Land & Renewables Connection

Renewable energy, zoning and land use issues will shape the future of growth in the region. Houston Harbaugh’s Renewable Energy, Zoning and Land Use practice focuses on assisting clients maximize and protect the value of their properties, whether related to renewable energy, commercial or residential development opportunities.

Solar Leases Are Long-Term Commitments for Landowners

As companies propose solar leases in areas of western and northern Pennsylvania that have experienced decades of oil and gas development, property owners may hear the familiar statement that a solar lease is just for a few years. Many property owners found out the hard way that oil and gas leases are long-term commitments. Solar leases are also long-term commitments. While solar leases may be presented with short option periods, the “fine print” of these documents often allows them to remain for much longer, potentially for decades.

There is no uniform structure amongst all solar leases, but in general, they have a few durational periods. The first period or term may be for up to several years. During that period, the solar energy developer will perform due diligence on the property and evaluate the location in greater detail for its potential as a solar energy generation facility. Depending on the structure of the proposed solar lease, this may be identified as its own stand-alone diligence period, or it may be part of a longer operational period, but where no rent, or reduced rent, is proposed to be paid. The initial diligence or development period often allows the solar developer the option to extend that period for additional years.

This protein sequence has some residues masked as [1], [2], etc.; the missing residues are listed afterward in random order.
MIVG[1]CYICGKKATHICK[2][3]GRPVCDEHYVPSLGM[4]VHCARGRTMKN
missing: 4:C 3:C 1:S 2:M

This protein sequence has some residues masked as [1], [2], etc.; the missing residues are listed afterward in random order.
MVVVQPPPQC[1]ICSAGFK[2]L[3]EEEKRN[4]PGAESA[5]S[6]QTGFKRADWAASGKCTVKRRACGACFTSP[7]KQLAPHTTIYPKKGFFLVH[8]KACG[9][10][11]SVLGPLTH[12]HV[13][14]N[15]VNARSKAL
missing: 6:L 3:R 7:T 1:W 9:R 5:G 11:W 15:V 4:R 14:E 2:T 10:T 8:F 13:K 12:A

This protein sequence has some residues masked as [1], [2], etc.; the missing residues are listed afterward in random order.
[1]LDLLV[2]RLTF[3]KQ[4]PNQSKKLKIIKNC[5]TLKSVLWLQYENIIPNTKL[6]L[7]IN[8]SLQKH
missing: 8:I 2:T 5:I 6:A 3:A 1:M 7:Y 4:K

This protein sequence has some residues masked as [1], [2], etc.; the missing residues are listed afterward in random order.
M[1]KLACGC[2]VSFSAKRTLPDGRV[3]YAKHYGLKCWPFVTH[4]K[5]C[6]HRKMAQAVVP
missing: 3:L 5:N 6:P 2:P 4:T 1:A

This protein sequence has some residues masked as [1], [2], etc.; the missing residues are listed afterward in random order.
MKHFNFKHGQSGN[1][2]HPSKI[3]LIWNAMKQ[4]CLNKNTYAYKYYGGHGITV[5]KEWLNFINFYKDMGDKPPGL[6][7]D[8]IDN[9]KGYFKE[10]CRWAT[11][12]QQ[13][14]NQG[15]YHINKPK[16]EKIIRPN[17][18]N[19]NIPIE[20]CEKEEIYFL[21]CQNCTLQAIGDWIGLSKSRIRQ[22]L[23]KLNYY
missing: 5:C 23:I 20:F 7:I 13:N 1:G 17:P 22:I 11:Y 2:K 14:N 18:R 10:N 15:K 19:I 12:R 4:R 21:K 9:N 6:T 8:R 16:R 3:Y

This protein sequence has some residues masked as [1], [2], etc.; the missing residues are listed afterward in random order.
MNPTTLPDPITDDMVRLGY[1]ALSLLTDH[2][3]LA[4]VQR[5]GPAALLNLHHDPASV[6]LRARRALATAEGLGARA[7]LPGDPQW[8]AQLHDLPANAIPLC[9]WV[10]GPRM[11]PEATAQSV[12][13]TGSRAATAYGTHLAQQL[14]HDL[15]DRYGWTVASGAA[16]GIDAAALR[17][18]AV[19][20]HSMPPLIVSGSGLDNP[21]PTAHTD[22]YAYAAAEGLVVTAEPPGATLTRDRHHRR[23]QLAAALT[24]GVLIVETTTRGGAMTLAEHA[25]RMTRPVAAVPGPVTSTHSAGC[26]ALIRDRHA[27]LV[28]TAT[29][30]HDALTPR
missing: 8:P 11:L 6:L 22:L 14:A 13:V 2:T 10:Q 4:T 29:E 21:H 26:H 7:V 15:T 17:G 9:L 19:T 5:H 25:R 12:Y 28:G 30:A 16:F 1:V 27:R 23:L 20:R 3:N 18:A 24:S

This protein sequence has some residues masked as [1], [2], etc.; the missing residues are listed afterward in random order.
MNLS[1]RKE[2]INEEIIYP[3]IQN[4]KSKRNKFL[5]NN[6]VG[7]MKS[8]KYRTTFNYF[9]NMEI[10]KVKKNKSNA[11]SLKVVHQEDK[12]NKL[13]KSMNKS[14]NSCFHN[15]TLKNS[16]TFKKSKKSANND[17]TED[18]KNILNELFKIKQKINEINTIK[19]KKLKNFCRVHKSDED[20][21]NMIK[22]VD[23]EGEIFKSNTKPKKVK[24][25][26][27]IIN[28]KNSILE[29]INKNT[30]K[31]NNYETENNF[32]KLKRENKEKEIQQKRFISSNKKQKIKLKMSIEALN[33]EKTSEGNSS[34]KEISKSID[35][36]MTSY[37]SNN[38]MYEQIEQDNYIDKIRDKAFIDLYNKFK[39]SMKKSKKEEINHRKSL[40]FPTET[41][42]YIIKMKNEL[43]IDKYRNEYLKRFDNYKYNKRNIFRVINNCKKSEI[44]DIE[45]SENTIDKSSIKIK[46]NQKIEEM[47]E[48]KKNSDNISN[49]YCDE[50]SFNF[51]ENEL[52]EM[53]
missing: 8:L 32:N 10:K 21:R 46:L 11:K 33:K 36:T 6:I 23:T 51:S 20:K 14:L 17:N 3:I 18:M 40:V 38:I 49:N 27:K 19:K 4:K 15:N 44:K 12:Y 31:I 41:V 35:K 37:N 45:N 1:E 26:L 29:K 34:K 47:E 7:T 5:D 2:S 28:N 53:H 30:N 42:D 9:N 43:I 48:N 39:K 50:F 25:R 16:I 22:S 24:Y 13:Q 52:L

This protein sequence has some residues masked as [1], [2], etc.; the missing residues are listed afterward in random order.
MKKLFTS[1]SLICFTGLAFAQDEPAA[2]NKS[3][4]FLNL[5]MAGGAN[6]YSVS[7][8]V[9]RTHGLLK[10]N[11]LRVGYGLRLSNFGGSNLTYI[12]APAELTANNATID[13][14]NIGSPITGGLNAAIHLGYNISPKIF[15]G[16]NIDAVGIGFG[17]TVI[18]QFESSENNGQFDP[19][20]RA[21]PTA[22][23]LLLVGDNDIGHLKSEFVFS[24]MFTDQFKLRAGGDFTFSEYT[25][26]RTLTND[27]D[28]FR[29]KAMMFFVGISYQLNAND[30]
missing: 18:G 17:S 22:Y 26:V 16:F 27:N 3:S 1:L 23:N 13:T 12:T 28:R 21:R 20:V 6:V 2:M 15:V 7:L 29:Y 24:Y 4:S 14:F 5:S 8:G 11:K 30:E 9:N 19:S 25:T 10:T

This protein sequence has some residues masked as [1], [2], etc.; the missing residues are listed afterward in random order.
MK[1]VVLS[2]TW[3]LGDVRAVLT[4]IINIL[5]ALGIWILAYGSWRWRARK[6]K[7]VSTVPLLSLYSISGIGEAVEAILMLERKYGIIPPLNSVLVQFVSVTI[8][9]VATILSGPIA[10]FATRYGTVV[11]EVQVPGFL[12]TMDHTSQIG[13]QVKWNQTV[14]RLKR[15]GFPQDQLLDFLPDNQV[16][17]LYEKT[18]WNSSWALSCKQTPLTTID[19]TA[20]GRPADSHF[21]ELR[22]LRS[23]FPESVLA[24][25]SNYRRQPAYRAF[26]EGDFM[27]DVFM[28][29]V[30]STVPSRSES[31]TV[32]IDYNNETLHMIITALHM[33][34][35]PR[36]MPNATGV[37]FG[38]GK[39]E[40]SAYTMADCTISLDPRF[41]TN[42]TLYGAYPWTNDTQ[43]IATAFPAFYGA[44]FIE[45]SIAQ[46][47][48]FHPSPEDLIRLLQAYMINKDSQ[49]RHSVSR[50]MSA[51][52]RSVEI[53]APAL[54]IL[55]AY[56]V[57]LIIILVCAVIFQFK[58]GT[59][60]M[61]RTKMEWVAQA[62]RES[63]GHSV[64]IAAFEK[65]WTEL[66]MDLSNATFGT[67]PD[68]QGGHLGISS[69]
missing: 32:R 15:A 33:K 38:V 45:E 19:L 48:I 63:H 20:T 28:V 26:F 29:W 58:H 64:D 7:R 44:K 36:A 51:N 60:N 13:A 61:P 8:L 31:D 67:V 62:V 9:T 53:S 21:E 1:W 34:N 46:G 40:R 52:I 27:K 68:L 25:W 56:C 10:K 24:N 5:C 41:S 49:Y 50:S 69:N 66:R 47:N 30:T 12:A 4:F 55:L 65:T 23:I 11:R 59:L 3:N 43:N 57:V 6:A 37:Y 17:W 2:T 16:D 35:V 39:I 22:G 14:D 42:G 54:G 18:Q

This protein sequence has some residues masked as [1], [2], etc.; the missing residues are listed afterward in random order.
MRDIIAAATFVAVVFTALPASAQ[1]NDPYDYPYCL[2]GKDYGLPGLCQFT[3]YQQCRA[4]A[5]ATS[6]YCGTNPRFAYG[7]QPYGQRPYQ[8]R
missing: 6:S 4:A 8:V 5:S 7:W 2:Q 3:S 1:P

If the solar company is interested in moving forward with solar energy development on the land, it will begin to construct the infrastructure necessary for that purpose. That can include roads, the solar panels, power lines and associated structures. That may be presented in solar lease documents as its own construction period, or be considered part of the operational period of the solar lease. The operational period of the solar lease, when solar energy generation is ongoing on the property, can last for several decades. A common term is a 20 year period, with options to renew for additional terms, which may equal another 20 year period.